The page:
Thursday, December 11, 2014

Lakeview Terrace (2008) 2.5 of 4

** this review contains only mild spoilers **

I'll marginally recommend this film, but I have to feel that the subject matter deserves more than a serviceable and glossy thriller.  The film did well in theatres, where it doubtless sparked some conversations that were more potent than the film itself.
Samuel L. Jackson stars, proving again he's one of the few black stars with the balls to play a racist.  Or is he the only one who gets asked?  In any case, his Abel Turner has a burr up his ass about the new interracial couple on his UMC L.A. cul-de-sac.  If that's not bad enough for the characters played by Patrick Wilson and Kerry Washington, their new hater-neighbor is LAPD.
Watching the first half of this movie I felt like it could have been written by a computer: "Suri, give me a rewrite of Unlawful Entry, making both the cop and the female lead African-American."  But then we learn some personal backstory that helps explain Abel's actions, and the film gains enough of a skeleton to carry it through to the violent and ironic ending.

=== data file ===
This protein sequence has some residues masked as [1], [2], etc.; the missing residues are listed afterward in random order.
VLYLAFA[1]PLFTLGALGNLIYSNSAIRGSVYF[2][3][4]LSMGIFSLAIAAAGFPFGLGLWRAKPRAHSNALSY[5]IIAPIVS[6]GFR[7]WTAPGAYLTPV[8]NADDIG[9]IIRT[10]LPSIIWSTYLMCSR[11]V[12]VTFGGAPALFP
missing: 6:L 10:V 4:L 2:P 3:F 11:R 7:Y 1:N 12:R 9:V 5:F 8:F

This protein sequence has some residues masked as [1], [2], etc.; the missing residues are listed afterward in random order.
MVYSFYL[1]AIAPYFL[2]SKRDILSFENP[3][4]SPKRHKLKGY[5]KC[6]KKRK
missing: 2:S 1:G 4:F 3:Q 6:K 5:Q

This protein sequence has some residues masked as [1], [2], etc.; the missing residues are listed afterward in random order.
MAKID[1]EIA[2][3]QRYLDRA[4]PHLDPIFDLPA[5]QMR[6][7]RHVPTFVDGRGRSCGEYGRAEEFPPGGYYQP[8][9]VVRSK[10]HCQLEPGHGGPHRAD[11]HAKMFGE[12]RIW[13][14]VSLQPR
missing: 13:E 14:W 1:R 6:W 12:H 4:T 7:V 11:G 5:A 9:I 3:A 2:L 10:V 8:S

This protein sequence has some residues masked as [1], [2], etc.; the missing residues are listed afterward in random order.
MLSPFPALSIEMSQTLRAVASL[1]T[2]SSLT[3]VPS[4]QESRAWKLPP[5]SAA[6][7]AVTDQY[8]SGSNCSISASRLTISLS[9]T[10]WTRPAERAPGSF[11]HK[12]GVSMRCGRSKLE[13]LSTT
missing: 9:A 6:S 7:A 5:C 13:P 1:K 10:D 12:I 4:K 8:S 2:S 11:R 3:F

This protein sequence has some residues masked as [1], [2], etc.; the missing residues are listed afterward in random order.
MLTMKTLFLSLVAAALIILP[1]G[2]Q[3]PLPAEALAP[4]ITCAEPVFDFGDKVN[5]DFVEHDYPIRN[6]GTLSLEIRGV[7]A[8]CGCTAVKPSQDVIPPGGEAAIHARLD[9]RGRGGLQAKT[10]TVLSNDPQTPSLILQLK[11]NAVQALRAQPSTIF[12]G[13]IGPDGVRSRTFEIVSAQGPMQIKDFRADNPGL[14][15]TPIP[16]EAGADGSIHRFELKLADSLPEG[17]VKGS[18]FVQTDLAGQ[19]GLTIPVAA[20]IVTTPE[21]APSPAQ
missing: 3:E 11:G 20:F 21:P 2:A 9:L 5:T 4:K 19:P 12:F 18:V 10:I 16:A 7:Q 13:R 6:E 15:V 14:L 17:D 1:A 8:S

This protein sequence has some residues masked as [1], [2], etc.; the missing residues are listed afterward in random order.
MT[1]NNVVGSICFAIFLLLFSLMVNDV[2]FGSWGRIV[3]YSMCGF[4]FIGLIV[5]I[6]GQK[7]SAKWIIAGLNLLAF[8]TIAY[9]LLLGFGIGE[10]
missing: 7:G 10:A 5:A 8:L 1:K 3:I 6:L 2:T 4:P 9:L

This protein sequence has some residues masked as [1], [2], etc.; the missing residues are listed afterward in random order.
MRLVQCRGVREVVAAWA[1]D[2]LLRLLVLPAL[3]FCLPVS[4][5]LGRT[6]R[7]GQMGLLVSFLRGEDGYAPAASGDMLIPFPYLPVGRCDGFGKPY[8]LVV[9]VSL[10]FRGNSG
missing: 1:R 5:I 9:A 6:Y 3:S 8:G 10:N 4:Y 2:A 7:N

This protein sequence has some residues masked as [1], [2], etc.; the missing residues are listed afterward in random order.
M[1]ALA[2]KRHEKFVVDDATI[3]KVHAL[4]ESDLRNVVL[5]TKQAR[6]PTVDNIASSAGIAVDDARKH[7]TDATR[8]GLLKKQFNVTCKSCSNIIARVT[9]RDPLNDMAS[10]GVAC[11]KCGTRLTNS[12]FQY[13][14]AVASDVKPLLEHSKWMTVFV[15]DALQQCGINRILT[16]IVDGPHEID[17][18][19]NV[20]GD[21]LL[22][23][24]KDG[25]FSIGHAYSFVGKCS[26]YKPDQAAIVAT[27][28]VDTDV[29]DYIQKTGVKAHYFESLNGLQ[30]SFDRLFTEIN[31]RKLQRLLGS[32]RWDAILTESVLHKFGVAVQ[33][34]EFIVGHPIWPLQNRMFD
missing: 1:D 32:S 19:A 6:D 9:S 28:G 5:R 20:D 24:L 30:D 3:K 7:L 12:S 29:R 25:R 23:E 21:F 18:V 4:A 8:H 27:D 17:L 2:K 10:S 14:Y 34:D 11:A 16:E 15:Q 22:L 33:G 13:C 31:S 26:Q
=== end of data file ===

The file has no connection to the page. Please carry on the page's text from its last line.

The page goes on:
This is one of many recent movies that feels Los Angeles is the perfect setting for the crumbling and cracking of America, with various perils as symbol or metaphor: car accidents (Grand Canyon, Crash), corruption (L.A. Confidential, Dark Blue), enemy attack (Right at your Door, Battle Los Angeles), paranoia (The End of Violence, the films of David Lynch), and here, wildfires.


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